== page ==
Assessing the ability of people with a learning disability to give informed consent to treatment

Psychol Med. 1999 Nov;29(6):1367-75. doi: 10.1017/s0033291799008715.


Background: People with a learning disability are increasingly being encouraged to take a more active role in decisions about their psychological and medical treatment, raising complex questions concerning their ability to consent. This study investigates the capacity of people with a learning disability to consent in the context of three treatment vignettes, and the influence of verbal and memory ability on this capacity.

Methods: Measures of verbal ability, memory ability and ability to consent to treatment (ACQ) were administered to 40 people with a learning disability. The ACQ consisted of three vignettes depicting a restraint, psychiatric or surgical intervention. These were followed by questions addressing people's ability to understand the presenting problem; the nature of the proposed intervention; the alternatives, risks and benefits; their involvement in the decision-making process; and their ability to express a clear decision with a rationale for treatment.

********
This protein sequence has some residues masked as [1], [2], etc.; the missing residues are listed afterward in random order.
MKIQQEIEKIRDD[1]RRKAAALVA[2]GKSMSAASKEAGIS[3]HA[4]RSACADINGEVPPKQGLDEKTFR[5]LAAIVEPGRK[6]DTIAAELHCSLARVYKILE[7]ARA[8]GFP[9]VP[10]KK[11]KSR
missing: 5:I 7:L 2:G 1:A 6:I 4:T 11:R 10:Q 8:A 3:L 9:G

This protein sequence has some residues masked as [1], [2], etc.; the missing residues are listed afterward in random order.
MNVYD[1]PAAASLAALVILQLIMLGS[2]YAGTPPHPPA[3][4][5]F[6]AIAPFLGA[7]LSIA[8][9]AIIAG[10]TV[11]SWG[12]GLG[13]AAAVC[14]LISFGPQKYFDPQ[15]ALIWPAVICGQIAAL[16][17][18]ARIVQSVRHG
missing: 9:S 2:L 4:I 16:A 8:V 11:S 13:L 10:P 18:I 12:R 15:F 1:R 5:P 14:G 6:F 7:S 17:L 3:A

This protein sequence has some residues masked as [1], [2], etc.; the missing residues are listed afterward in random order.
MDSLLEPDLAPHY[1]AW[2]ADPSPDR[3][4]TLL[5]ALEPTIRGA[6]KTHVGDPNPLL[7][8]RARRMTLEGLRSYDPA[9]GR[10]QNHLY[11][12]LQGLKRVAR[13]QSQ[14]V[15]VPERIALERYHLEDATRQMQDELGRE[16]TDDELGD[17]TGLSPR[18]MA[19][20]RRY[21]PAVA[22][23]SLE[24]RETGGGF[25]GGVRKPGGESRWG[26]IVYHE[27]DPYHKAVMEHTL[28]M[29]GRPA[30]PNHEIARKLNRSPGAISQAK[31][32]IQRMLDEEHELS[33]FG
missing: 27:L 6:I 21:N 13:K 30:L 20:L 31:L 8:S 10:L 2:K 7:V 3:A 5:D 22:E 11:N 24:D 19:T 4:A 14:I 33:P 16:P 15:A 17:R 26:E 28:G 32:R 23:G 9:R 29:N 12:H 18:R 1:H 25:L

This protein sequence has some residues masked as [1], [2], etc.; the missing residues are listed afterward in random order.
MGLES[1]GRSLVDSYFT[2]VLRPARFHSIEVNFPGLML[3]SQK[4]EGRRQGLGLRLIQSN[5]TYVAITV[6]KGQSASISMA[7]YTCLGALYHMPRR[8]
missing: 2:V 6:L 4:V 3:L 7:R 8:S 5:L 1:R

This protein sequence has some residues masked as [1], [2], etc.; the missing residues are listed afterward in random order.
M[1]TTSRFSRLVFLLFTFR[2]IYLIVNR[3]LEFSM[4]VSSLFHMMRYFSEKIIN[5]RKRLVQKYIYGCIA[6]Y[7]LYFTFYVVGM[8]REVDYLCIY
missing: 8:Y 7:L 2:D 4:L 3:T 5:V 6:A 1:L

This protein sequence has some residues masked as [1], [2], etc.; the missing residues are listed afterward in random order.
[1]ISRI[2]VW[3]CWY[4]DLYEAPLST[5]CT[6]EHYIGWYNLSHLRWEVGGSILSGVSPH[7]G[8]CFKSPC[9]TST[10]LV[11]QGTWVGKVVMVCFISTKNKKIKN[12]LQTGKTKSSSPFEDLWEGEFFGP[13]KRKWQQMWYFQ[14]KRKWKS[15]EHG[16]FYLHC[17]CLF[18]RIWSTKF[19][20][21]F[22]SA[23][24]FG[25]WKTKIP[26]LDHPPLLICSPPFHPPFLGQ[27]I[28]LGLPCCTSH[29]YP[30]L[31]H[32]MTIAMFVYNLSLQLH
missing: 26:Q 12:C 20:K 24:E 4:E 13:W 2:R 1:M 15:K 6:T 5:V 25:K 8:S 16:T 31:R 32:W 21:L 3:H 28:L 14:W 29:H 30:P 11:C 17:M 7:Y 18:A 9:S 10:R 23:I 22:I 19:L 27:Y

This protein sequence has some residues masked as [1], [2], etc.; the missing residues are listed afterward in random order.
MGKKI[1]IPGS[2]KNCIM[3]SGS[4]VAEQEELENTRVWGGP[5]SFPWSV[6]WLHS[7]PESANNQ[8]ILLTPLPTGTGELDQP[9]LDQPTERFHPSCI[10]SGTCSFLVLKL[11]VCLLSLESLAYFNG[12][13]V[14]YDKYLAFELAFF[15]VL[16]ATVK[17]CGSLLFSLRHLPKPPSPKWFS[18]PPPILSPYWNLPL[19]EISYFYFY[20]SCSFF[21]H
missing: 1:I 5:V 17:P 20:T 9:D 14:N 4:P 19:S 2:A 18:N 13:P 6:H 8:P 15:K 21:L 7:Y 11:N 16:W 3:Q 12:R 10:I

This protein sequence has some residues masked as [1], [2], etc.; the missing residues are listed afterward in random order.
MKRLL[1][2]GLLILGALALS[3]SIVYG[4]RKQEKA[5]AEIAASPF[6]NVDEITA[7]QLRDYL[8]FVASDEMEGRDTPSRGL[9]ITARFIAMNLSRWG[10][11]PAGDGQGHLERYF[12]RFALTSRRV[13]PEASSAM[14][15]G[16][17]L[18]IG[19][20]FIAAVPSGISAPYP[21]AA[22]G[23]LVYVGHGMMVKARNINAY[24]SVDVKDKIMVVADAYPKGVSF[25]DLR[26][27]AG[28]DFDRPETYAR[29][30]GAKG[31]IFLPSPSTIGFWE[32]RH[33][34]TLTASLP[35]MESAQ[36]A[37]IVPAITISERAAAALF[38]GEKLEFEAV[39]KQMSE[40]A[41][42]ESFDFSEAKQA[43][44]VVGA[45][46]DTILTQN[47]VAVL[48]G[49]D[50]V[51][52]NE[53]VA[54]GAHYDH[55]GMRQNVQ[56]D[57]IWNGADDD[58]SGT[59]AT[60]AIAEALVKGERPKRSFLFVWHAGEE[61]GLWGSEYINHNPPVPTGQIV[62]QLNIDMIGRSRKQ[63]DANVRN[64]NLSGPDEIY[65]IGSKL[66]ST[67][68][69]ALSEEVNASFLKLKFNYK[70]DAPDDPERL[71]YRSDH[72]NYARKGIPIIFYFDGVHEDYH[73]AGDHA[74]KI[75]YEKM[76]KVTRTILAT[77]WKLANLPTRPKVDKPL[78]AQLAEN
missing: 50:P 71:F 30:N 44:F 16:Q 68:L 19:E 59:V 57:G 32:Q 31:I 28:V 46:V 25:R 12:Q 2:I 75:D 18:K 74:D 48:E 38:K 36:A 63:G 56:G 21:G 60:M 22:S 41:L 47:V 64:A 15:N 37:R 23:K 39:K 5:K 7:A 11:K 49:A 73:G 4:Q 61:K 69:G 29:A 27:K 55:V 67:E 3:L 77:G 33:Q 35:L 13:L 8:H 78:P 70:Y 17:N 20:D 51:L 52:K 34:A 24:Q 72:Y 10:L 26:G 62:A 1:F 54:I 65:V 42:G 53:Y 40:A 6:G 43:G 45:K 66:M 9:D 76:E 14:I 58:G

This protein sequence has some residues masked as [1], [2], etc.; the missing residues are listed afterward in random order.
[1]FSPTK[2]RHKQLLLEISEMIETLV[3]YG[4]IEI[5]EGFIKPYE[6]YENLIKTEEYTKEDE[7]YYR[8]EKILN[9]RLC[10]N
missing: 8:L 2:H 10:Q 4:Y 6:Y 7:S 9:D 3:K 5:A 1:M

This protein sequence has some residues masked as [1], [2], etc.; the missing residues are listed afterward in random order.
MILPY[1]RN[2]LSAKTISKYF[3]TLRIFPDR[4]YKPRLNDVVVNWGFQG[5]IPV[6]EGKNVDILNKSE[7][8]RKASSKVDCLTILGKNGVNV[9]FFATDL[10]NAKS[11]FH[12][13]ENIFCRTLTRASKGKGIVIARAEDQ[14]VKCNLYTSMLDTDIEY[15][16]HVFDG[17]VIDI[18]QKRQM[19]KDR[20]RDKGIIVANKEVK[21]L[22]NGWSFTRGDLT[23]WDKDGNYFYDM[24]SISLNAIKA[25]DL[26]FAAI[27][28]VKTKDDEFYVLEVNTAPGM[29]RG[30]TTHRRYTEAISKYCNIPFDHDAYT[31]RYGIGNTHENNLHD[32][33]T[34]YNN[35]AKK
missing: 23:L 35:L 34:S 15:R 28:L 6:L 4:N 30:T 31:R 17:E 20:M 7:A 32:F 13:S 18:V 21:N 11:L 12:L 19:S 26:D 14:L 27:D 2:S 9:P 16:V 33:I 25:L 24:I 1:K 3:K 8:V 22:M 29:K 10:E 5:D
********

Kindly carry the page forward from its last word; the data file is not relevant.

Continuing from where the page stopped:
Results: Five people (12.5%) could be construed as able to consent to all three vignettes; 26 (65%) could be construed as able to consent to at least one. The questions that were most difficult to answer concerned a participants' rights, options and the impact of their choices. Verbal and memory ability both influenced ability to consent.

Conclusions: This study introduces a measure that may enable clinicians to make more systematic assessments of people's capacity to consent. A number of issues surrounding the complex area of consent to treatment are also raised.

MeSH terms

  • Adult
  • Female
  • Humans
  • Informed Consent / legislation & jurisprudence*
  • Learning Disabilities / psychology*
  • Male
  • Mental Competency / legislation & jurisprudence*
  • Middle Aged
  • Neuropsychological Tests
  • United Kingdom